Royal Dutch Shell Reports Gulf Oil Leak

 
on April 12 2012 11:37 AM
Oil absorbent boom protects marsh land from BP's Deepwater Horizon spill
Oil absorbent boom protects LA marsh land from BP's Deepwater Horizon spill on May 4, 2010. Shell has mobilized a oil skimming and boom vessel in response to a six-barrel oil leak in the Gulf. Reuters

Royal Dutch Shell (NYSE: RDSA) on Thursday announced it has deployed an oil spill response vessel in the Gulf of Mexico after an oil sheen appeared near the company's area of operations.

An estimated six barrels of oil has leaked from a source or sources, that Shell officials are still trying to locate.

Shell spokeswoman Kalya Macke said the origin of the leak is unclear but is not related to the company's operations .

According to the company's website, Shell has not lost control of any of its drilling operations in the area.

The oil sheen is spread out over 10 square miles and is located between two of the company's drilling operations roughly 130 miles southeast of New Orleans, reported CNN Money.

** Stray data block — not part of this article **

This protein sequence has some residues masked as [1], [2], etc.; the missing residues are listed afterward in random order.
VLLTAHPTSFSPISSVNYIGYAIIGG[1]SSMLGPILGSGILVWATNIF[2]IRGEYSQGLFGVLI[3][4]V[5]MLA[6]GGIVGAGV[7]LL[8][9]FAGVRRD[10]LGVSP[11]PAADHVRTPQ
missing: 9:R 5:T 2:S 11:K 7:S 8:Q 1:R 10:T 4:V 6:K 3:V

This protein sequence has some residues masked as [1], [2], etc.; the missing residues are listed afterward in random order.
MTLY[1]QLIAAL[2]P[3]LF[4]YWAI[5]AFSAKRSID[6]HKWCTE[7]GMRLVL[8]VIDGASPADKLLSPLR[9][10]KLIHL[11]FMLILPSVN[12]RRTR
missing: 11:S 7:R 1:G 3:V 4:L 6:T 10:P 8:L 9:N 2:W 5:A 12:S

Shell is continuing to cooperate with federal regulators in their efforts to determine the cause and nature of the sheen, which is estimated to be six barrels, Shell said on its site. In addition, although we are confident at this time that the sheen did not originate from Shell operations, out of prudent caution we will continue to respond to the sheen.

Along with an ocean-skimming response vessel, the company has also launched observational flights to monitor the size of the sheen, and has also deployed two remote underwater monitoring vehicles to inspect Shell and third-party operations.

The remote vehicles will also work to determine if the oil originated from naturally-occurring oil seeps on the ocean floor.

The spill was reported to the National Response Center late Wednesday, CNN said.

If the spill is found to be linked to Shell's operations, it will be the second such leak in the Gulf since BP's Deepwater Horizon spill in 2010.

In December, a Shell offshore rig off the coast of Alabama spewed thousands of gallons of synthetic, biodegradable drilling fluid into the Gulf. That rig was temporarily abandoned to allow for repairs.

In Thursday trading in New York, Shell's shares fell 19 cents to $67.56.

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